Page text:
SUM shows us forty wonderfully imagined possibilities of life beyond death. In one afterlife you may find that God is the size of a microbe and is unaware of your existence. In another, your creators are a species of dim-witted creatures who built us to figure out what they could not. In a different version of the afterlife you work as a background character in other people’s dreams. Or you may find that the afterlife contains only people whom you remember, or that the hereafter includes the thousands of previous gods who no longer attract followers. In some afterlives you are split into your different ages; in some you are forced to live with annoying versions of yourself that represent what you could have been; in others you are re-created from your credit card records and Internet history. Many versions of our purpose here are proposed; we are mobile robots for cosmic mapmakers, we are reunions for a scattered confederacy of atoms, we are experimental subjects for gods trying to understand what makes couples stick together. These tales—at once witty, wistful and unsettling—are rooted in science and romance and awe at our mysterious existence while asking the key questions about death, hope, technology, immortality, love, biology and desire that expose radiant new facets of our humanity.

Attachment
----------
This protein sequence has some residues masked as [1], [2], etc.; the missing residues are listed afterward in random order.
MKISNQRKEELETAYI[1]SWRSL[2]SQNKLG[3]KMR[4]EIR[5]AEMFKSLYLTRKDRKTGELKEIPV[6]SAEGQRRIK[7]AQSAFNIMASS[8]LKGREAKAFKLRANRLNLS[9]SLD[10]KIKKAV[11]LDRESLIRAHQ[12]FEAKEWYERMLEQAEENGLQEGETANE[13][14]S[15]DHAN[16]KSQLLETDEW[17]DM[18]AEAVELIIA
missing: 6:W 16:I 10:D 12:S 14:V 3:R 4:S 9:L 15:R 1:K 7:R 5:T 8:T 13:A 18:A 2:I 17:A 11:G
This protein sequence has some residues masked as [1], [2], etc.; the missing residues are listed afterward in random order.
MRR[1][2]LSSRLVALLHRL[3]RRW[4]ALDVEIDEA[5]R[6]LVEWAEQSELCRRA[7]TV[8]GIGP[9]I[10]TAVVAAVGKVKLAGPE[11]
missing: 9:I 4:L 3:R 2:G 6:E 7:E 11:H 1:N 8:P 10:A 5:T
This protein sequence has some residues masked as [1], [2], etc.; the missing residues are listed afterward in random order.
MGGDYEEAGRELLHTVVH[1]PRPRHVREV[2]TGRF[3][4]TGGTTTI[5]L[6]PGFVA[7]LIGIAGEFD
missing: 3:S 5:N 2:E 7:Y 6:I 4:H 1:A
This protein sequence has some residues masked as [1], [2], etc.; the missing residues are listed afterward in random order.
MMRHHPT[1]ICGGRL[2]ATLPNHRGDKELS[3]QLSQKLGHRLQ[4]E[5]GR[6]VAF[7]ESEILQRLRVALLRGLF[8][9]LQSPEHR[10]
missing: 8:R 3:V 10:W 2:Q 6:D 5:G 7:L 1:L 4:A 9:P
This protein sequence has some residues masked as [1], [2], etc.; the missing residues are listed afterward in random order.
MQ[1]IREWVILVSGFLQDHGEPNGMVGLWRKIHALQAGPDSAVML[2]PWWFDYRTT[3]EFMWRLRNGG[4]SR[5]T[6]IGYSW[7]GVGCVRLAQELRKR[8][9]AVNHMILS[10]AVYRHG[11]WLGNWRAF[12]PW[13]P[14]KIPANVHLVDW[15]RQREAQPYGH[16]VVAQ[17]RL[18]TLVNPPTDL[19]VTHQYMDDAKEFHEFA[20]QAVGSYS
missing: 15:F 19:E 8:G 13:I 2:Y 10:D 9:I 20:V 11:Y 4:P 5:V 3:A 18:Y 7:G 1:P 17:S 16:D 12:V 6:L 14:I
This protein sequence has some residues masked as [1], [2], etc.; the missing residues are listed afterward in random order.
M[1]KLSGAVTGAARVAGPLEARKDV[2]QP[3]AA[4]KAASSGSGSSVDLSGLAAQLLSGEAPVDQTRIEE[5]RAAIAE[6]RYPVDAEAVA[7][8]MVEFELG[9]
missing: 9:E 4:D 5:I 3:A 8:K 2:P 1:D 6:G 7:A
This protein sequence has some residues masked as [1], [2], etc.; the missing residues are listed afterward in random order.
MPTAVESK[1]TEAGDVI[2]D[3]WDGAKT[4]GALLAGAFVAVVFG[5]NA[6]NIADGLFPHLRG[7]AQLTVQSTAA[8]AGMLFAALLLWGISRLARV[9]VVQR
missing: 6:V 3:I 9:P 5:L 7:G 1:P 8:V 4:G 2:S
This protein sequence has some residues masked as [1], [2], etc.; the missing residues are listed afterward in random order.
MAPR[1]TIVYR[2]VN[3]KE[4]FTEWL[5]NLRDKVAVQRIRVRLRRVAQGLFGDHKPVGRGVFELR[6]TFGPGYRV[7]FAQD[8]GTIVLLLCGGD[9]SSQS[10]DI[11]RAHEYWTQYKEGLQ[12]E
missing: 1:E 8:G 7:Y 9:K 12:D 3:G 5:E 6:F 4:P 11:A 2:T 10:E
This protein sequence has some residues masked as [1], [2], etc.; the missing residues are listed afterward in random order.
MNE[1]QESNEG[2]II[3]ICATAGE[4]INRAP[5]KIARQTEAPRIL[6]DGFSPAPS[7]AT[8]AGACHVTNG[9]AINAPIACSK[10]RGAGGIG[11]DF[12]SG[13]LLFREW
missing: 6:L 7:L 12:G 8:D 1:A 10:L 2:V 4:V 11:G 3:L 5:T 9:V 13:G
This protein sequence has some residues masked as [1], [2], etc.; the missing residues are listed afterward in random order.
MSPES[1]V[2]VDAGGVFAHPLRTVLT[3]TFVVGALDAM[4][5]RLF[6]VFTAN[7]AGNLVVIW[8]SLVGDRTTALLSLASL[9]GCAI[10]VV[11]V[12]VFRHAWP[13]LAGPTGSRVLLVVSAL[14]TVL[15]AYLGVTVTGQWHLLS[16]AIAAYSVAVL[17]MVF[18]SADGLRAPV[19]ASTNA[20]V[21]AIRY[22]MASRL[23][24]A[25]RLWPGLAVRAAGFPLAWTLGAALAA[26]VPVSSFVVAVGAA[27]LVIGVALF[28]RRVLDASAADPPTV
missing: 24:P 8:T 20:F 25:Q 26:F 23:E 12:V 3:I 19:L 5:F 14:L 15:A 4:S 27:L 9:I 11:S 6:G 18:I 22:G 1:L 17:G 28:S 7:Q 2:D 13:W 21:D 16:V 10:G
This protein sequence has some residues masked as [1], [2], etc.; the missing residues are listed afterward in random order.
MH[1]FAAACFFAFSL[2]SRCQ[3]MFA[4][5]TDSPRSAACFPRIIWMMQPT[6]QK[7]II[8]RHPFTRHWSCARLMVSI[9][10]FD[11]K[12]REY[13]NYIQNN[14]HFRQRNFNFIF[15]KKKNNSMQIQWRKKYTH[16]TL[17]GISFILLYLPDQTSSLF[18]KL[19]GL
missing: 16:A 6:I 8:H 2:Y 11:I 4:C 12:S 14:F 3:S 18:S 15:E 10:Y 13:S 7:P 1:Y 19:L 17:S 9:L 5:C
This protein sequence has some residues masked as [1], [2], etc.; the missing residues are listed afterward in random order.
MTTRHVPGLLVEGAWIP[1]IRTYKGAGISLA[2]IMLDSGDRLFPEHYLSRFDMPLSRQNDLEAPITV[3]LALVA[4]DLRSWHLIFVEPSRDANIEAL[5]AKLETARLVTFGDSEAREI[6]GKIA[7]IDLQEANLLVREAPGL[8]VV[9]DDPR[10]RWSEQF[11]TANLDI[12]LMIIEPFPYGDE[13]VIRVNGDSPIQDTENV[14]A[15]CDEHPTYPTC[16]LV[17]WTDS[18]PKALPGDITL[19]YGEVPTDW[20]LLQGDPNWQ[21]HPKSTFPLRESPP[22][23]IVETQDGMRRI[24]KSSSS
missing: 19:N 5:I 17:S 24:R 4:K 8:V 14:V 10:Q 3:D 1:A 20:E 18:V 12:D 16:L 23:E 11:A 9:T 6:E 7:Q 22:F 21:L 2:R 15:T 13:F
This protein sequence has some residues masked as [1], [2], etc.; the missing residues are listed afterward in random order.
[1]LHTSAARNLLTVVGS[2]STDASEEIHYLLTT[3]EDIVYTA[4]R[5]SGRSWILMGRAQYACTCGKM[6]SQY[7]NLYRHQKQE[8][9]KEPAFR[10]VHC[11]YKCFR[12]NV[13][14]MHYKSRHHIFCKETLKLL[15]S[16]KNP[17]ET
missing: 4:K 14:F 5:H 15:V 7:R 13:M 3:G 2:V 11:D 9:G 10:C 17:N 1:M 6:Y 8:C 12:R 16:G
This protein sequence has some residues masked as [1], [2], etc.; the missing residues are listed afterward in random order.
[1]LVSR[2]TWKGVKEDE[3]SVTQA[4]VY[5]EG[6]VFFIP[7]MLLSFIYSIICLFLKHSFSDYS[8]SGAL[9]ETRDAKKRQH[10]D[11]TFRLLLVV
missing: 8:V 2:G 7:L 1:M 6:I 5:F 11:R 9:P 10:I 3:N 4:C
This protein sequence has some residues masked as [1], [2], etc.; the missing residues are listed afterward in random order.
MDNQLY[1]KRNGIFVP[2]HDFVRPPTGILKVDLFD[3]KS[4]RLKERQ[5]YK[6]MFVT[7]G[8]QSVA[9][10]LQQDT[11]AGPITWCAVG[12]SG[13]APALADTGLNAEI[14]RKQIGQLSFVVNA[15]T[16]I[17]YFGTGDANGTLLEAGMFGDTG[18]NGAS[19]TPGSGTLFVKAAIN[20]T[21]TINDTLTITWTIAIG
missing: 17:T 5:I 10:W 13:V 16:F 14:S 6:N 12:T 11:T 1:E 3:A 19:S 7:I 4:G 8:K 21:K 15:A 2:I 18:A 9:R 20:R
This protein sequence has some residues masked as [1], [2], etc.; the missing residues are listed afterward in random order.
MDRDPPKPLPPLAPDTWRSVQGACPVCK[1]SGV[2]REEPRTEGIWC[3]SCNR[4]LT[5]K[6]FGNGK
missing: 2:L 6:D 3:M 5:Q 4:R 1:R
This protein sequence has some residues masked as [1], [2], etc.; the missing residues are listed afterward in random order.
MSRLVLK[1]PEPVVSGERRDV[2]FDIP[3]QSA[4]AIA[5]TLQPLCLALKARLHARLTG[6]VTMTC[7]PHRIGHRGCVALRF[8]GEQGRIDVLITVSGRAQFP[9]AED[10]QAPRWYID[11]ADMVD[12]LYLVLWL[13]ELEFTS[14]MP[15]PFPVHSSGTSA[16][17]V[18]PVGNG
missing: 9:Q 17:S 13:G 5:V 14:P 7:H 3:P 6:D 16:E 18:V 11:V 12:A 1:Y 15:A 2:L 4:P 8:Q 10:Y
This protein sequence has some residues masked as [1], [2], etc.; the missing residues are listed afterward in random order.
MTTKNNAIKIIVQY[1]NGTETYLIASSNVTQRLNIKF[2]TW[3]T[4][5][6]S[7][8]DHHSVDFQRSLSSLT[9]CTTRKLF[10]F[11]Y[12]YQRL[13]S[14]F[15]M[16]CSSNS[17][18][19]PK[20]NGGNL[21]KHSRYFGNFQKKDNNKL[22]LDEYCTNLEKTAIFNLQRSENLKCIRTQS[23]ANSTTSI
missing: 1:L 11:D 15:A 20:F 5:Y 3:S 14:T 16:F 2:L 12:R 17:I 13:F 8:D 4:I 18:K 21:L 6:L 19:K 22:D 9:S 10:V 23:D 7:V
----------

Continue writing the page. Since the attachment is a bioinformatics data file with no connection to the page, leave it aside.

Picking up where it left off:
I am a fan of Dr. Eagleman and amazed at the body of work he has amassed thus far in his life. So, I thought, this is by Dr. Eagleman, and I will enjoy it. I have not. I managed to get about halfway through it. I did have a basic idea of the premise of the book beforehand. It is not terrible, but did not hold my attention even though it is a relatively short book. I just could not get into it for some reason. I will likely finish listening to it at some point...just not right now.